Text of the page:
Here are some of the services Cool Aid will be providing for residents and the neighbourhood:

  • Cool Aid has created a “clean and safe” team to keep the neighbourhood clean and tidy. These teams will pick up litter daily in the area near Mount Edwards Court.
  • Meals are provided every day for our residents.
  • Health supports are on-site weekly. Addiction and recovery supports are provided.
  • Life skills programming will include financial and budgeting education.
  • Professional staff assist residents with goal setting and case planning, including assistance with locating permanent housing.

Partners

  • BC Housing
  • City of Victoria (tax exemption)

Frequently Asked Questions

We know you have more questions about Mount Edwards and they are hopefully answered in our FAQ (Frequently Asked Questions). If not, drop us a line with your question.

You may also be interested in reading some research about Cool Aid’s programs and philosophy and why “housing first” and “harm reduction” are considered best practice in the sector.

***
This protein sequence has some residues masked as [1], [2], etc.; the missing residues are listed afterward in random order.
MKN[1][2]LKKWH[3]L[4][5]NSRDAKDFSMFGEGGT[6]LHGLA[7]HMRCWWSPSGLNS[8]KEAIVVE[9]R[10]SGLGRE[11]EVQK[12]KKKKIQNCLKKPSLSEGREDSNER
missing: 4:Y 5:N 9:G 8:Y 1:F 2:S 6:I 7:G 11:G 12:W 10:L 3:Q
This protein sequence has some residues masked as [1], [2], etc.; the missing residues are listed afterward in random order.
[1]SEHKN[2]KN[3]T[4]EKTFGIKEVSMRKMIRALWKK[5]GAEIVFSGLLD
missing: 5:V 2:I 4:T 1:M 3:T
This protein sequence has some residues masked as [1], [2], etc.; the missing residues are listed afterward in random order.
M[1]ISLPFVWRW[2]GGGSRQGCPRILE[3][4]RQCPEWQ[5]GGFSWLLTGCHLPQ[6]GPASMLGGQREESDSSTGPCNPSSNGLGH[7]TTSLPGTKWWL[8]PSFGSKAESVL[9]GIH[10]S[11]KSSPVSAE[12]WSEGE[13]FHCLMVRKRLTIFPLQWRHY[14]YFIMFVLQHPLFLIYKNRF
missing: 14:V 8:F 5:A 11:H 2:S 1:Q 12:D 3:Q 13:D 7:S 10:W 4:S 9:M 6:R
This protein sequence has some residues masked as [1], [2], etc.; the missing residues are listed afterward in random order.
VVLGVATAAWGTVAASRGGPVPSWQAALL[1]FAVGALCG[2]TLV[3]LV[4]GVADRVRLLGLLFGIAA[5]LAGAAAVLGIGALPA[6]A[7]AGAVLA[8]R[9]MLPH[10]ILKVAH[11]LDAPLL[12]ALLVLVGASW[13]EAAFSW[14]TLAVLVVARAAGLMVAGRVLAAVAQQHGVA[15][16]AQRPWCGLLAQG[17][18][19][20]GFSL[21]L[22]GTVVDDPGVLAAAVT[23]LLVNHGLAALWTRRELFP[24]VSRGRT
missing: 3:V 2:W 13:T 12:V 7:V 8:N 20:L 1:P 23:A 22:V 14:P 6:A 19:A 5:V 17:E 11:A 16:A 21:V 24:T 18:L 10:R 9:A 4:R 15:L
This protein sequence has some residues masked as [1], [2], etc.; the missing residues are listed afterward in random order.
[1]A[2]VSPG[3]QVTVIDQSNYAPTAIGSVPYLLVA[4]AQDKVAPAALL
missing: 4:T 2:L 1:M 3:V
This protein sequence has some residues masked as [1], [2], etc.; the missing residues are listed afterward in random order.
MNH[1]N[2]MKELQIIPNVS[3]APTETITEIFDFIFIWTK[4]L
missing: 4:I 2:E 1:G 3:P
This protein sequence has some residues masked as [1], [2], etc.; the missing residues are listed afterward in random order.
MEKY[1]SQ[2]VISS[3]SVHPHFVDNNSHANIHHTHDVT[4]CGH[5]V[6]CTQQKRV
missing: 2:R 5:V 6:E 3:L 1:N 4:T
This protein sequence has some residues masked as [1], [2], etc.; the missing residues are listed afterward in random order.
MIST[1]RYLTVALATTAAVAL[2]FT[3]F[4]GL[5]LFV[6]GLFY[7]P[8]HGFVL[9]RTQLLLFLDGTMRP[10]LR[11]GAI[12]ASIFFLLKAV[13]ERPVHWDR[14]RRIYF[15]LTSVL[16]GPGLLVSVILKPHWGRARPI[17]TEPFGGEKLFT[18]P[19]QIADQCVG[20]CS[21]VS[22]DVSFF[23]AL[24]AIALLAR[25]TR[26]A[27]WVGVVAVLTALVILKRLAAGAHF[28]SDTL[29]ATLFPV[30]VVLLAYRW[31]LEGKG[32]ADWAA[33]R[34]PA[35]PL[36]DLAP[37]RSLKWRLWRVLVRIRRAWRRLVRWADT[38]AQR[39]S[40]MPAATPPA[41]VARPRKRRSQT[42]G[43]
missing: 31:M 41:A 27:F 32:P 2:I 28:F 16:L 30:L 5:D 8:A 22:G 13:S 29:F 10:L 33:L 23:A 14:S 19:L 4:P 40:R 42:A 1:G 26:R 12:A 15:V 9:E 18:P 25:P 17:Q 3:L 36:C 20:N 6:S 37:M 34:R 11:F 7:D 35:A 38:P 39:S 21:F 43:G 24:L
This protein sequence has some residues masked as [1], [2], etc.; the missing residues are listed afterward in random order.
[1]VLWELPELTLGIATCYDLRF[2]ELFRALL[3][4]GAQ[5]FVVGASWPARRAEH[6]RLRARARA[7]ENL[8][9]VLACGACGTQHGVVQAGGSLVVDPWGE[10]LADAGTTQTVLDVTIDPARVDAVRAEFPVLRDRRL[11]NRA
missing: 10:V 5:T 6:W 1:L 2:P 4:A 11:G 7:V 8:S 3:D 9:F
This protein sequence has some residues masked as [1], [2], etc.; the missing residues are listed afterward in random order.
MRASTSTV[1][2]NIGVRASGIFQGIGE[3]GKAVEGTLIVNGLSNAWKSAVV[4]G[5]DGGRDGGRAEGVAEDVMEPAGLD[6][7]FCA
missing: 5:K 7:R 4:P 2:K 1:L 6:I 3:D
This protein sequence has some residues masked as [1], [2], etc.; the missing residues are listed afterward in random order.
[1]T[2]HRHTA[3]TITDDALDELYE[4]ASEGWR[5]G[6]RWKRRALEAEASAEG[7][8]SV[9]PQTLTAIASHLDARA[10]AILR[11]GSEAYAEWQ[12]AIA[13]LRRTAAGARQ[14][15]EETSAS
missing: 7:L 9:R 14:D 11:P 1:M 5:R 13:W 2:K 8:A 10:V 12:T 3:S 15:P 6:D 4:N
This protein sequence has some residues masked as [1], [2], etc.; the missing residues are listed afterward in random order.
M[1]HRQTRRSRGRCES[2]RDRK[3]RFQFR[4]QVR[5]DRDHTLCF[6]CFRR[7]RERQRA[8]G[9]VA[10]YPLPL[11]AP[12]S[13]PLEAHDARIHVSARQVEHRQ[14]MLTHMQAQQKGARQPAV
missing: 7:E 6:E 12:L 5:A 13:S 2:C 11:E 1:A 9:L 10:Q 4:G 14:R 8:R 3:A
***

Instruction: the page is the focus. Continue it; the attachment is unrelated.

See below for additional contact information.

Neighbourhood Meetings

For Cool Aid, responding to neighbourhood concerns is a priority, which is why, together with community representatives, a draft Neighbour Relations Framework has been written. As well, regular neighbourhood meetings have been held with representatives from the neighbourhood, Cathedral School, the City, VicPD, Mount Edwards’ residents and Cool Aid. These meetings were open to the public and minutes can be found below.

There are no further neighbourhood meetings scheduled at this time. The original intent of these meetings was to provide a venue to bring forward concerns specific to the current operation of Mount Edwards and to share ideas about how we can all improve our neighbourhood. Given that neighbours were mostly interested in discussing the future of Mount Edwards, it makes sense to put these meetings on hold until such time as we have new information to share. BC Housing has advised that there are currently no plans to proceed with rezoning.